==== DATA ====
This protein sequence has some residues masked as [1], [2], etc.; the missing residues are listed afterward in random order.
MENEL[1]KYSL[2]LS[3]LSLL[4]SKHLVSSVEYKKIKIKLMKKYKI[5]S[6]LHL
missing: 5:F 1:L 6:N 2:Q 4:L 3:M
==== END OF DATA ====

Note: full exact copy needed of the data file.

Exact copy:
This protein sequence has some residues masked as [1], [2], etc.; the missing residues are listed afterward in random order.
MENEL[1]KYSL[2]LS[3]LSLL[4]SKHLVSSVEYKKIKIKLMKKYKI[5]S[6]LHL
missing: 5:F 1:L 6:N 2:Q 4:L 3:M